Lithium has been in the news recently with lithium prices hitting all-time highs. The demand for lithium is driven by the Li-ion batteries used in Electric Vehicles and Dunbar points out that, in China, EV sales are now ahead of IC engine cars.

For Grid, the hardrock lithium bearing pegmatite dykes at Donner Lake are a significant opportunity. The company updated its work on this project in a July press release. In that release Mr. Carey Galeschuk, Grid’s Vice President, of Lithium Exploration, stated, “The Phase 1 drilling program targeting the Northwest Dyke was very successful. The dyke shows good continuity, consistent mineralogy and grade variability, and a persistent spodumene-rich zone. Together with the Main Dyke we now have two clear targets for our initial near surface resource delineation drilling.”

Grid is pretty sure it has a lithium resource, the question is, how big? “We’re seeing two dykes 3-5 meters wide running along strike up to 900 meters,” said Dunbar. “You could potentially mine this with a small open pit and then go underground at a reasonable cost per ton. The lithium bearing dykes are very consistent and predictable”.

However, there is a lot of ground at Donner Lake which remains unexplored. “No one has really looked on a property-wide scale in recent years for lithium,” said Dunbar. So, as well as definition drilling on known pegmatite, Grid is undertaking a property scale exploration program to properly characterize the lithium potential of the numerous historically mapped pegmatites on the property. “We’re looking for pegmatite dykes that might be wider to feed a larger open pit operation,” said Dunbar.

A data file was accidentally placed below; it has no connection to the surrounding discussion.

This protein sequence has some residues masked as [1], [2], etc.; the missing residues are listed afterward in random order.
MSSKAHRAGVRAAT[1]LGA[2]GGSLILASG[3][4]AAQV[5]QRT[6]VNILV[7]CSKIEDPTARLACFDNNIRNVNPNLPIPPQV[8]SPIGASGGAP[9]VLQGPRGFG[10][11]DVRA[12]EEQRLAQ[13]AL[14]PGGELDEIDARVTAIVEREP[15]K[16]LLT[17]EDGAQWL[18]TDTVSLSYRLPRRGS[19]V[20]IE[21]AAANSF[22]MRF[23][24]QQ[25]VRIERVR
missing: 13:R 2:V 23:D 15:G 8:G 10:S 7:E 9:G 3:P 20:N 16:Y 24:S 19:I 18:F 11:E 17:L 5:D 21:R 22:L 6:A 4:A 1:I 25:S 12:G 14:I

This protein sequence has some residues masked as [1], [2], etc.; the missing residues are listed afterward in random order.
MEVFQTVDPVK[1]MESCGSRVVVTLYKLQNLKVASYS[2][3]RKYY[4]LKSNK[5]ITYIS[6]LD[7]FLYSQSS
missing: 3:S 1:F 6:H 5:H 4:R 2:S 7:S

Knowing the lithium is present at Donner Lake is one part of the puzzle, how to mine it is another, but a significant question is what to do with the lithium bearing rock once you have mined it. Dunbar points out that there is a potential solution just down the road at the Tanco lithium-cesium-tantalum mine and concentrator. “With spodumene prices very high, a toll milling arrangement might work out,” said Dunbar. After that in the future, there is a good chance that a lithium hydroxide plant will be built as part of a southern Manitoba lithium hub, admittedly at a steep capital cost of around $800 million.

Overall, with both nickel and lithium assets being advanced by Grid , there is pretty much certain to be a steady news flow over the next twelve months. Even in a deeply down market, that matters.

The American and Australian, sophisticated, investors took their shares at $0.12. The shares are currently trading at $0.16. Smart people have done their due diligence and a good price, the general investing public can get their shares for a couple of cents more. My order is in.

(Disclaimer: I liked the GRID story enough to buy shares which I may hold or sell at any time.)